What was the last image you created, and why?

Discussion in 'Photographic Aesthetics and Composition' started by TheFlyingCamera, Feb 25, 2016.

  1. TheFlyingCamera

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    Title says it all. What was the last subject you photographed, and why did you photograph that subject that way? If at all possible, attach the image in question to your post.
     
  2. HiHoSilver

    HiHoSilver Member

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    Great questions, TFC. If I don't know why - its prob just a learning exercise at best, but not likely a happening image.
    My last subject was a local creek. In a couple miles from the house, it has 2 grottos, one decent waterfall & 2 sheer walls covered in ferns. While landscape isn't my main passion I think (rightly or wrongly), I'd be out of my mind not to get some decent shots of local beauty. That landscap isn't my passion will show, but it will also have the learning value. 'Glad I shot it, but expectations remain humble.
     
  3. frank

    frank Member
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    I bought a nice new enamelled colander because the old one was getting rusty. So I put it on my head and took a selfie, just for kicks and giggles.

    Photography does not always need to be serious.
     
    Last edited: Feb 25, 2016
  4. Ken Nadvornick

    Ken Nadvornick Member

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    The last subject photographed for which I have a presentable image was a documentary exposure of Lieutenant Colonel Edward J. Saylor, US Army Air Corps, Ret.

    Lt. Col. Saylor was the flight engineer on the fifteenth (of sixteen) land-based B-25 Mitchel medium bombers that took off from the deck of the aircraft carrier USS Hornet on April 18, 1942. The mission was to bomb the Japanese homelands for the first time after the surprise attack on Pearl Harbor that directly led to the US entry into World War II.

    The occasion was a seminar at Paine Field in Everett, Washington where Mr. Saylor gave a public recounting of the Doolittle Raid, and his part in it. He presented not only facts about the event, but several interesting anecdotes about Lt. General Jimmy Doolittle as well. The audience was filled with younger members brought by their fathers and grandfathers for this rare chance to hear a living historic figure describe first-hand a seminal moment in US history.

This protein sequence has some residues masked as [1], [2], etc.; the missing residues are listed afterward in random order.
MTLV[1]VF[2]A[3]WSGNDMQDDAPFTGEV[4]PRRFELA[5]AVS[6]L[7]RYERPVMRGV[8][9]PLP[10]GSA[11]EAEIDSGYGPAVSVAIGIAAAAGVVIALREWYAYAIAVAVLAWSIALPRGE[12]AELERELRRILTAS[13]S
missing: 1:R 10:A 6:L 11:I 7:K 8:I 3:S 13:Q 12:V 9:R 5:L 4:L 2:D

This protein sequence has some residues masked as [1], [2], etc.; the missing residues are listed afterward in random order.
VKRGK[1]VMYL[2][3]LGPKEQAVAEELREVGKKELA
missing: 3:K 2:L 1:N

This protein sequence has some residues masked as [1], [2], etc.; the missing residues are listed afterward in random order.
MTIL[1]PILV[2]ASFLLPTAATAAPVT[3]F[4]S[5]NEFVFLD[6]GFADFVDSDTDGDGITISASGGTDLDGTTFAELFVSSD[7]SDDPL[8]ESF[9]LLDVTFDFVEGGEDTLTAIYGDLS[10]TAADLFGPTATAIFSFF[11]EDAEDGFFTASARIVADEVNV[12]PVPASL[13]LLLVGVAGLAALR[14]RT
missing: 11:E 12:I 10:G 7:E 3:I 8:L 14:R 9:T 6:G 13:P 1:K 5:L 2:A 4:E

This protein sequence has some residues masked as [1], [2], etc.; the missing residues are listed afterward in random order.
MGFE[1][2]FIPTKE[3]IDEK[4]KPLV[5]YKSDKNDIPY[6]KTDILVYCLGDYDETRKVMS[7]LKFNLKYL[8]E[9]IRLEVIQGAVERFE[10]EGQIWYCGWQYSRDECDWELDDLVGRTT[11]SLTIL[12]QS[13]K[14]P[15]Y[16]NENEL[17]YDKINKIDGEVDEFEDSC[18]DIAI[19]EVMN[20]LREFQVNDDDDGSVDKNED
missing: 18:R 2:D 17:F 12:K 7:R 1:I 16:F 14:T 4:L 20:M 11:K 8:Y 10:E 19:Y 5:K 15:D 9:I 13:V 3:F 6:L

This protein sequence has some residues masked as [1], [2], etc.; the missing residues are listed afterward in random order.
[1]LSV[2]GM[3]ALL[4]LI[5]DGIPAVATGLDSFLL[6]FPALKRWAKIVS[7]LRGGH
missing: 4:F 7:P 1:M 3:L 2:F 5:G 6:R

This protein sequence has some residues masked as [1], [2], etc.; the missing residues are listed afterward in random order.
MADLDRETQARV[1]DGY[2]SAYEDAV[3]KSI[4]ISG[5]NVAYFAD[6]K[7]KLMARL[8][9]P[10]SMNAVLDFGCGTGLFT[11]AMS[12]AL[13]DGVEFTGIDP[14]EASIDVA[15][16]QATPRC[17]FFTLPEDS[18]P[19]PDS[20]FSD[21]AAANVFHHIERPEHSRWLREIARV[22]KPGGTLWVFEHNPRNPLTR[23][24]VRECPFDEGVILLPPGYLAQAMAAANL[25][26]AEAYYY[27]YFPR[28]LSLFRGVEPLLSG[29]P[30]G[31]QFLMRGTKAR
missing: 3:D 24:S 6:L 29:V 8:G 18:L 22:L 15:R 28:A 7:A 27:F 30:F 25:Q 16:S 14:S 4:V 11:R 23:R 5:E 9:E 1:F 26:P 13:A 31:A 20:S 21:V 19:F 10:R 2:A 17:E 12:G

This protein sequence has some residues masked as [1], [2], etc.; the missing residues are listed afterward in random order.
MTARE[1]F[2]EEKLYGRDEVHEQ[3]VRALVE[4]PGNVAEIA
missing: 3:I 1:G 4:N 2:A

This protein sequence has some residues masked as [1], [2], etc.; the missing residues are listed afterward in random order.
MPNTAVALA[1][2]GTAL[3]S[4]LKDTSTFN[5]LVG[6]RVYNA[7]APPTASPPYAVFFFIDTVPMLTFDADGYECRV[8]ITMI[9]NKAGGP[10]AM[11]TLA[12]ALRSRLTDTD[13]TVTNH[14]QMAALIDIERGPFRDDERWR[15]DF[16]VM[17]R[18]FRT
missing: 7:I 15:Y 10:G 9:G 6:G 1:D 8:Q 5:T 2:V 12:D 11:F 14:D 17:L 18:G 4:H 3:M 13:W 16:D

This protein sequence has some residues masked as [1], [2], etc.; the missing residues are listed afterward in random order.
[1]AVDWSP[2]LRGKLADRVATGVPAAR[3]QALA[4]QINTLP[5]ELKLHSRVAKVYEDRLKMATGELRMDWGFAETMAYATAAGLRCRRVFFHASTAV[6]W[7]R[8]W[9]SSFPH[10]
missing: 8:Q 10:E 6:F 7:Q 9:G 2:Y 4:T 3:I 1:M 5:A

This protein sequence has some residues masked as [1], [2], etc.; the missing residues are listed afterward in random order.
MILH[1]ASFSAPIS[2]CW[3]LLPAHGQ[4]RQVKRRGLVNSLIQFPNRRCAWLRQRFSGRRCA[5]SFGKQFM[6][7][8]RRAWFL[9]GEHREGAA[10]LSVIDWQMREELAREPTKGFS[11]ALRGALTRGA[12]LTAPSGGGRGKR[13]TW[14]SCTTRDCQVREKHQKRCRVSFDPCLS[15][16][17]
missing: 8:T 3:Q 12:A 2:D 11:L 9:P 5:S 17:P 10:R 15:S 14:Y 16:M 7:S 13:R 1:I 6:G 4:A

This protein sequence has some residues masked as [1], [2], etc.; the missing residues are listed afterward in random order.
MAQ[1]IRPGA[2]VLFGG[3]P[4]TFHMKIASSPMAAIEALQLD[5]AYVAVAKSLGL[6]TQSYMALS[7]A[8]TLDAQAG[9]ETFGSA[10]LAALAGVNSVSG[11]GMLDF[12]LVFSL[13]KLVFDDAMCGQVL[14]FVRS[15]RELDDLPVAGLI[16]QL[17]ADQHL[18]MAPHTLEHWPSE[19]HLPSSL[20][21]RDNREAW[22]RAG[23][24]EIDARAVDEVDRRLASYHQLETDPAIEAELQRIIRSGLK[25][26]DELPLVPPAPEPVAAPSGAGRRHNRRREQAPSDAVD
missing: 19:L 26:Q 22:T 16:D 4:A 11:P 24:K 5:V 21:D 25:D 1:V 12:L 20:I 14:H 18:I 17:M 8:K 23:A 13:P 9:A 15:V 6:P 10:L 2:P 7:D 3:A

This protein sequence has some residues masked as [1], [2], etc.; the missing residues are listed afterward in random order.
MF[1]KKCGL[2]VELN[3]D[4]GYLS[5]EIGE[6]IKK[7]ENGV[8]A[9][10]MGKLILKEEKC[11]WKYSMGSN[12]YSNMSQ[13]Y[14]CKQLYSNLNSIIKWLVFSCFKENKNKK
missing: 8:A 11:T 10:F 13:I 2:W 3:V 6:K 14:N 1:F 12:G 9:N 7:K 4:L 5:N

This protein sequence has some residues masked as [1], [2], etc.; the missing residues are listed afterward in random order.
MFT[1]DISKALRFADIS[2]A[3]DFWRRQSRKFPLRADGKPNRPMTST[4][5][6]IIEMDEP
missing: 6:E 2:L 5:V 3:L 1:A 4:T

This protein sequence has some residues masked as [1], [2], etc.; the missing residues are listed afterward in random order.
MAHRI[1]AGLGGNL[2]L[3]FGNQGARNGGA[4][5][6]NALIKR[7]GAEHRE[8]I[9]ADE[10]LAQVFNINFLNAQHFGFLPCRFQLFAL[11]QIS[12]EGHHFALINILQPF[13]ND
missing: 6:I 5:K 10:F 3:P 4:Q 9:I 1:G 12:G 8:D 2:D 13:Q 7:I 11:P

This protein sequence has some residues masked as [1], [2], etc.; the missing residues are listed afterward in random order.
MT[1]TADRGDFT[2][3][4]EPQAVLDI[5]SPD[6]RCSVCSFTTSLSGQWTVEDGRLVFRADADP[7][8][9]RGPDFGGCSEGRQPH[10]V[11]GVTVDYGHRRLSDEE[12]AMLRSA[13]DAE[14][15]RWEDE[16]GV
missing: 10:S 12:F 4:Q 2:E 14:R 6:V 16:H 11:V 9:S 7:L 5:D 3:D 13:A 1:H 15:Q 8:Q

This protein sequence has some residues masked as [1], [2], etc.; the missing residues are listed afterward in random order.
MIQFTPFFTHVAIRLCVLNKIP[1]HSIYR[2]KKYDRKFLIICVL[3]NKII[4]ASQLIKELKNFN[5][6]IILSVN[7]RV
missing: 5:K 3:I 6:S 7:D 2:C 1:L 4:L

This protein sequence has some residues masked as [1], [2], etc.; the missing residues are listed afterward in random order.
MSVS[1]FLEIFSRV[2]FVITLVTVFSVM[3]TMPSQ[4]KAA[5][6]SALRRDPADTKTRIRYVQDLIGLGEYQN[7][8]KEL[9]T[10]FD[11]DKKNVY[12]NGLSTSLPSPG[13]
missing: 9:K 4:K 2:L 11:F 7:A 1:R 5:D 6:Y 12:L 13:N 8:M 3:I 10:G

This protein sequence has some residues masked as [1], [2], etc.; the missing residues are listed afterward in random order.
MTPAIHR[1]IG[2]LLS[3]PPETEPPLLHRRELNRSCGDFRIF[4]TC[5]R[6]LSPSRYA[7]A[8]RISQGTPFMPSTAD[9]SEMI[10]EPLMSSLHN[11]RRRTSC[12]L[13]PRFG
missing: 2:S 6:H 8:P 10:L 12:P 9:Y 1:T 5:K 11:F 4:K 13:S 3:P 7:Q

I chose to photograph Mr. Saylor (holding the microphone) up against a later model of the same twin-engine aircraft in which he flew that long ago day. The B-25 you see in the background is a 'J' model, while Doolittle's bombers were brand new 'B' models. Nevertheless, I still felt the visual context was worthwhile.

    I also attempted to add part of the audience, as they were all listening with rapt attention and in total silence, with only the occasional subtle gasp. My camera position was severely constrained, and sadly that fellow immediately behind and to the left of Mr. Saylor just refused to budge.

    On this day as he addressed the public Lt. Col. Saylor was 94 years old, and was the fourth crew member from the original 80 to still be alive. He stood unassisted for over an hour during his presentation, and also took questions afterward. I did manage to speak with him personally for a few moments after the session. He has since passed away.

    For any history buffs reading along (I am also one), the following link shows grainy 16mm black-and-white motion picture footage of the Doolittle bombers lifting off the deck of the Hornet into a strong headwind. It's white-knuckle stuff.

    Lt. Col. Saylor's aircraft #15 (the next-to-last on the deck) can be clearly identified warming up and taking off between 5:13 and 5:48 of the clip. After having listened to the man in person, I still find myself coming back to view this segment with a sense of historic awe. He would have been 22 years old on the clip and in the bomber.

    Doolittle Raid Launch Footage 1942

    Here is a scan reproduction of the photograph (apparently we now need to click on embedded images to see them full-size if they have been automatically reduced):

    DoolittleRaider.jpg

    Ken
     
    Last edited: Feb 25, 2016
  5. jnanian

    jnanian Advertiser Advertiser
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    frank: i didn't realize you were a pastafarian !
     
    Last edited: Feb 25, 2016
  6. jnanian

    jnanian Advertiser Advertiser
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  7. Peltigera

    Peltigera Member

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    A series of flowers against a black background. They are for an exhibition in Lincoln in April. My reasons for doing them that way is to step right out of my comfort zone - I usually do landscapes and architecture - and show I am capable of more than I usually do. I might yet come a cropper! I cannot attach them as they are still virtual images.